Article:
We recently spoke with renowned architect-turned-product designer Daniel Pouzet. His recent projects include collaborations with Dedon and Sagegreenlife, the latter with whom he developed a favourite here at KHACHILIFE: the Ambienta botany lamp.
What was the inspiration behind The Ambienta?
Bringing plants into living spaces, not only the kitchen—and sometimes the darkest living spaces—was a real challenge.
The products existing on the market still have a ‘kitchen’ look and feel — first, through the design, and second, through the unpleasant light quality. A growing light is good for plants, not for human perception. This was the analytic starting point of the product: a real lamp design, which gives a quality light for living spaces, using both growing and ambient light. The growing light is a necessity, but we can create a real ambiance by an indirect reflected light on the plants, and at the same time allow them to rest as this light has no impact on the living cycle.
The lamp’s body is like a shelter for the plants and allows for watering through the shape itself, the central funnel. The lamp gives a real quality light, but the most important element for me is that this light is reflected by the plants. They are the stars — the center of the interest.
How collaborative was the process between you and Sagegreenlife?
A very close partnership, from the beginning up to the prototyping. We used their background and experience in vertical gardening and adapted it to a smaller scale in order to be transformed into real products. I think we’ve learned a lot together and we are proud to see the result of our common passion, nature, on the market.
Had you designed anything incorporating hydroponic technology before?
Nature has always been an essential element in my projects, but I’d never before used hydroponic technology. So it is my first experience, but I love experiencing things for the first time! I am excited by the freshness I can bring by not being in that field. My way of creating is quite alternative and I love playing with it, as I did with the soccer stadium in Guadalajara, Mexico (designed with Jean Marie Massaud), kids products and sandals, and furniture such as the Nestrest…I started only 6 years ago. So this new technology was also part of my excitement on the project.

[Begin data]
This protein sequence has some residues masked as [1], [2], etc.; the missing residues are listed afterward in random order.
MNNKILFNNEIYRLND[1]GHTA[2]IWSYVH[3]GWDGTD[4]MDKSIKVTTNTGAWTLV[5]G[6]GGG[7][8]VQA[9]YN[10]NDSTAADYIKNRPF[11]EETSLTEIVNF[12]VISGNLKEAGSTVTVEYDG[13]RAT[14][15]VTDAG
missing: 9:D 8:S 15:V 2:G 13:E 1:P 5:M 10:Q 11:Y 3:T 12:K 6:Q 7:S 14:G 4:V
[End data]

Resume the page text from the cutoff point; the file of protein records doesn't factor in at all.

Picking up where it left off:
Aside from being a product designer, you’re also an architect. Which came first? How do these disciplines influence each other?
Yes, originally I am an architect, with 2 architect degrees completed in Bucharest and Paris, but I would define myself as an “architect under therapy”. I am deeply interested in forgetting what (or most of what) I’ve learned in order to be myself, and not see architecture through an architect’s eyes, but as a free person, with no barriers between the different aspects of the creation’s process – only playing with scales, materials, spaces, and feelings.
I wouldn’t say that something comes first in my creative approach. What comes first is imagining spaces as “living scenarios”, not physically defined spaces. We are part of these scenarios, actors, so most of the time I am thinking, “What would I like to feel?” A project can start with a simple feeling of being under trees…
The rest follows, architecture or furniture; everything fits together as a coherent universe.
You’ve described working with Phillipe Starck as a turning point in your career. Have you and Mr. Starck ever entertained the idea of working together again?
It has been a kind of wake-up call after my architecture studies, discovering that behind an architecture project, something is necessary in order to bring life. Architects are not used to living spaces…